Plunging stock market leads to favorable home mortgage rates
Fears of a global pandemic, plunging stock market, and travel alerts have all been linked to the coronavirus, but a rush to refinance homes?
As concerns about the virus spread to the stock markets and they become more volatile, many people are moving their money into investments that seem more stable, like mortgage bonds. And that influx of investment cash is pushing interest rates down. That means if you're paying a mortgage right now, you may want to look at whether you could be paying a whole lot less.
"I knew Monday walking in we were going to see interest rates drop more this week," said Nick Parent with Vermont Mortgage Company. And he knew that meant he'd be busy, with dozens of clients calling him wanting to refinance their homes. "I don't think we've seen rates this low since October 2013."
Parent says people who bought homes and got mortgages in the last few years when the interest rates were higher are now switching to lower rates, paying tens of thousands of dollars less over the course of their mortgage. "Depending on the loan amount, that could save someone anywhere from $100 to $300. The one I closed today, it was actually $400 a month that they were saving because of the size of their loan amount, so it's real money," he said.
Real money that means real changes for families like Ernie Rossi's, who decided to refinance. "It makes a big difference," Rossi said.
They went from a 30-year mortgage with an interest rate in the fours, to a 20-year in the mid-threes. That translates to $300 a month in savings that he and his wife can put towards their child care for their one and-a-half year-old, or remodels on their home on Lake Iroquois in Williston.
"We all like to save money, so we were super excited," Rossi said.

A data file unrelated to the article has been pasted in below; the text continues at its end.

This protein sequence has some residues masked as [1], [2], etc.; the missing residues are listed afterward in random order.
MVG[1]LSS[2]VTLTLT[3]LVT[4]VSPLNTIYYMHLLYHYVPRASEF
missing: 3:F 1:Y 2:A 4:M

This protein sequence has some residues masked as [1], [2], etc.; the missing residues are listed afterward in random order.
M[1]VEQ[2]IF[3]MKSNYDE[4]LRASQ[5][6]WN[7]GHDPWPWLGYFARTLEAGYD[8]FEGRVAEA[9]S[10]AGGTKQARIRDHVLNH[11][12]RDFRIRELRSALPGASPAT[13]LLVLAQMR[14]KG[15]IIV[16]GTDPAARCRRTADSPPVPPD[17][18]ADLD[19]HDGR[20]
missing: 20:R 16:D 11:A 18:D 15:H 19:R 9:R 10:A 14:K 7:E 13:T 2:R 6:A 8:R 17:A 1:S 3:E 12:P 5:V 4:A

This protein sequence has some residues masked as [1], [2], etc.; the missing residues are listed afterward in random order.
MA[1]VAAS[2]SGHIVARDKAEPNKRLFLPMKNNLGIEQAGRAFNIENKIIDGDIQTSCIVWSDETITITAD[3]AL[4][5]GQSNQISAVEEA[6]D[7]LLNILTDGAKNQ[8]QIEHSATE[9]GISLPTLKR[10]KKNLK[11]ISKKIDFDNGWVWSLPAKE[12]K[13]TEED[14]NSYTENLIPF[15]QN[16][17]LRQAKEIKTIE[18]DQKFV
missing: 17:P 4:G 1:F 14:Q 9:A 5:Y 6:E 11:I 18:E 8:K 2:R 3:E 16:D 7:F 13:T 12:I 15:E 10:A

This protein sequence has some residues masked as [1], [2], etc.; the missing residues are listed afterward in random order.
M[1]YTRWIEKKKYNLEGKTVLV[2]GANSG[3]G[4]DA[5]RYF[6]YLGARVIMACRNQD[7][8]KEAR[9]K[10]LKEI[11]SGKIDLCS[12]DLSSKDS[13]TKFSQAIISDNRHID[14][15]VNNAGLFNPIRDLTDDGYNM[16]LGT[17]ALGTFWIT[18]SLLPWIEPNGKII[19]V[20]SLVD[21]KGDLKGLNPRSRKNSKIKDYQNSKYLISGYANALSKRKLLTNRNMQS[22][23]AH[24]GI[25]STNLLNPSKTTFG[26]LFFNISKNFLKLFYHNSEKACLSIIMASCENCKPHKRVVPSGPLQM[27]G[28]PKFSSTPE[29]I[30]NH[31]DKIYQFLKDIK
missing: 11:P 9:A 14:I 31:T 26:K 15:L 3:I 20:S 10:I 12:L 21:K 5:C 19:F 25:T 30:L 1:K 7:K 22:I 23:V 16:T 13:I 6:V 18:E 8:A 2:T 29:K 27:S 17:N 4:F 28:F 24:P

But what makes sense for his family may not make sense for some. Parent says if homeowmers are planning on moving soon, they probably want to stick with what they've got and not spend up to $3,000 on refinancing. "The break even on a refinance is usually about a year or two years, and if you're not thinking you're going to have the home then, why spend the money to refinance? Because it does cost money," he said.
The lower mortgage interest rates are also good for home buyers too. "Take advantage of it now if you're in the position to," Rossi said.
The local realtor says what he's seeing in his line of work because of the lower interest rates are people being able to afford more expensive homes than they otherwise would. "Now you're looking at rates that are down. You're now getting more buying power on the buy side -- quarter of a point could be 20,000 to 30,000 of buying power, so it adds up," Rossi said.
What interest rate you'll get depends on your financial situation and credit score. But in general, if you're paying in the four percent range or higher right now, Parent says you might want to give your mortgage company a call to see if you can get something in the threes. Or if you want a shorter mortgage, he says this might be a good time to do that. In one scenario we had him run for us, we saw someone save $40,000 or so by switching from a 30-year to 15-year and they didn't have to pay that much more each month.